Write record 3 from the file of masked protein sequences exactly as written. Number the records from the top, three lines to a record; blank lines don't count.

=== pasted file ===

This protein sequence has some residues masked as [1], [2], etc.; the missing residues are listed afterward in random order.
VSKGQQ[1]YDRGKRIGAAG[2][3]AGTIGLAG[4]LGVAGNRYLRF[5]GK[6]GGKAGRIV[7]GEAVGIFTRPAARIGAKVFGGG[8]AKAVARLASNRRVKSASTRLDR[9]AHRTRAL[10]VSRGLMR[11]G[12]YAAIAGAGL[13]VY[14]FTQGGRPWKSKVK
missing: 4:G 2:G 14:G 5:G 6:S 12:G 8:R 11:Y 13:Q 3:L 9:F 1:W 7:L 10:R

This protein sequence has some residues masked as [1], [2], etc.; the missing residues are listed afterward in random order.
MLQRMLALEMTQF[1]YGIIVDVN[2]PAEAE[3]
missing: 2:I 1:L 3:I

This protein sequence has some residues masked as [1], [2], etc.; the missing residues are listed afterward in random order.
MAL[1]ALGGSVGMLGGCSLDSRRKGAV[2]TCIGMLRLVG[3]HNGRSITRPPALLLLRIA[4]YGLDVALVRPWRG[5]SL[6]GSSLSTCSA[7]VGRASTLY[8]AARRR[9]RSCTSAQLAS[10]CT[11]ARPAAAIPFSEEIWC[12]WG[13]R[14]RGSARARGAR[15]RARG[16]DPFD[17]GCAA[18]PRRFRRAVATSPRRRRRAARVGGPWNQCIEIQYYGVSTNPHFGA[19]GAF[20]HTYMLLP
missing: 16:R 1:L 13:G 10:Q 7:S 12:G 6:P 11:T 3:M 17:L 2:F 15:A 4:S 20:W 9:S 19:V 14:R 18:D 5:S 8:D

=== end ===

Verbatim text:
This protein sequence has some residues masked as [1], [2], etc.; the missing residues are listed afterward in random order.
MAL[1]ALGGSVGMLGGCSLDSRRKGAV[2]TCIGMLRLVG[3]HNGRSITRPPALLLLRIA[4]YGLDVALVRPWRG[5]SL[6]GSSLSTCSA[7]VGRASTLY[8]AARRR[9]RSCTSAQLAS[10]CT[11]ARPAAAIPFSEEIWC[12]WG[13]R[14]RGSARARGAR[15]RARG[16]DPFD[17]GCAA[18]PRRFRRAVATSPRRRRRAARVGGPWNQCIEIQYYGVSTNPHFGA[19]GAF[20]HTYMLLP
missing: 16:R 1:L 13:G 10:Q 7:S 12:G 6:P 11:T 3:M 17:L 2:F 15:A 4:S 20:W 9:S 19:V 14:R 18:D 5:S 8:D